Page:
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Slip Inlay On Groggy Body


Magnet

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Hi all,  I've been trying to inlay a black slip into fine lines I've carved into a leather hard slab of white stoneware. The problem is that when I go to wipe off the excess slip, it smears into the clay and can't be cleaned off -- a problem that seems amplified by the groggy clay I like to use. I've also tried inlaying the slip after bisque, but that also doesn't work well. 

 

I've read about/seen clips of others doing this with a porcelain clay body, and I'm wondering if that's what I need to use? I assume the smoother nature of the clay lets you wipe away the excess slip more cleanly... Does anyone have experience with this?

 

I'm familiar with the mishima technique, and using resist then carving through and inlaying -- but I don't want to use either, if possible.

 

Thanks for any advice.

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Many people are fist coating the piece with wax resist (while leather hard) and then carving into it. You then lay down the black slip or underglaze, and let it set up overnight before wiping it down with a sponge. If there's any haze after bisquing, it can be taken care of with some sandpaper (with proper respiratory protection worn, of course). It's called wax Mishima, and it gets you a nice, thin, crisp line.

I've also seen the scraping on the technique Marcia describes done with one of those Do All trimming tools.

Why are you trying to avoid the wax resist?

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I make jewelry focals and marbles by carving into the piece and inlaying soft clay of a contrasting color. When it's dry I wipe it with a sponge to shape it a little and smooth it generally, then when it's nearly dry again sand it with your basic plastic pot scrubbie. Finally I dust them with a soft brush or just blow the remaining dust off. FYI it makes a ton of dust but works really well.

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Thanks for the replies. I'm trying to keep the process as simple as possible. Applying resist takes time and material. Also scraping changes the shape and texture that I've established.

 

Maybe I didn't let the slip or underglaze dry enough, but I'm pretty sure I did... 30+ minutes. I've tried both slip and underglaze. It would get wet when wiping away anyway... 

 

This is what I'm talking about:

https://www.instagram.com/p/BBlorlmBMjs/

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By not drying, I meant the inlaid slip or underglaze drying all the way to the bottom of the mark in the clay. This is a problem if you are trying to fill a deep or wide mark.

A very groggy clay could make the smearing worse because the underglaze will happily go into any little air spaces around the grog.

A smooth clay sets up a clearly defined line so you get less bleeding.

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A friend who does a lot of slip inlay usually leaves hers overnight before removing the excess. I've only tried it a few times myself, but I found her method quite effective. You also have to have your incised lines quite deep. I've heard of dip pens with the tip sharpened with sandpaper being used, or a sewing needle held in a mechanical pencil.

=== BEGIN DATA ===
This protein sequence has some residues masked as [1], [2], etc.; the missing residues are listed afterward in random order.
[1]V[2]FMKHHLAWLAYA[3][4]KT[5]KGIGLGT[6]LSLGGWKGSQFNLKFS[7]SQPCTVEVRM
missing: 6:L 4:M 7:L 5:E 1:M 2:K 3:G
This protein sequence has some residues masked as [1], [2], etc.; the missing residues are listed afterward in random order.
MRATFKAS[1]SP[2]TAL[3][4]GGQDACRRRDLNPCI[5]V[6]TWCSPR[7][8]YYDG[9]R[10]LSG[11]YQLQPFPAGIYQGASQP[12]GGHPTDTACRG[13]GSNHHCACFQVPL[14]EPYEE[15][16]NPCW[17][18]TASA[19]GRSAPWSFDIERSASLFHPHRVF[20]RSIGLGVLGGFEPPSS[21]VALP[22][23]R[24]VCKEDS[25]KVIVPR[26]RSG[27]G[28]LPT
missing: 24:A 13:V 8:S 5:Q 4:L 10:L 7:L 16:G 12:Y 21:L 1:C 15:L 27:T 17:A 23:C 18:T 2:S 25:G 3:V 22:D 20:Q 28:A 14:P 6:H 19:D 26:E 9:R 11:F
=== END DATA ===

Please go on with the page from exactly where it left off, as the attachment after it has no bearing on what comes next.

That specific kind of very thin and crisp, pen-like line you're trying to acheive can indeed be labour intensive to get in clay. I'm not a fan of working in an inefficient or material-intensive manner either, but sometimes adding materials or a step saves way more work in the end. I still think wax is a friend you haven't met yet. But if you're dead against it, another option might be one of the many print methods out there. But that again, is an additional few steps and even more materials. Even a decal of some kind would add more materials, plus maybe another firing.

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I suggest that you apply several thin layers of grog-free white clay body over the leather hard stoneware; and after the sheen is gone from the slip, compress the slip layers with a roller or soft rib.  This will provide a grog-free surface to carve on. The compressing step forces the slip to bind tightly to the stoneware and reduces the tendency to form surface cracks when drying, especially if you use a porcelain slip. 

 

Think of the slip layer as a 'gesso' for a clay canvas.

 

The technique works great for pet headstones with crisply carved decorations and lettering on a sturdy body. 
 
LT

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i agree with LT. laying down a claybody slip and then carving sounds like a good idea. 

 

you've got to do something. either wax or slip on the body first. 

 

though to be honest with you i find wax to be much easier. i dont see how you can save time. i dont see wax taking any more time but definitely cost factor. with wax you apply the slip or underglaze and you can wipe right away. i've done it with a damp sponge, not wet sponge. you save the scraping time to apply wax and let it dry. 

 

with inlay its hard to figure out the just right temp. so depends on how leather hard your body is. of course i am in a high heat area. if the body gets too dry then the inlay slip just pops out of the 'hole' line. 

 

with inlay a good sharp scraping tool is a must. makes work so much easier. 

 

with mishima i also make thicker deeper lines. if i am not using a stamp. and then i prefer to fill it in with a needle nose bottle to avoid as much scraping as i can. 

 

if i want thinner lines then i prefer wax resist and apply the underglaze with a sponge. 

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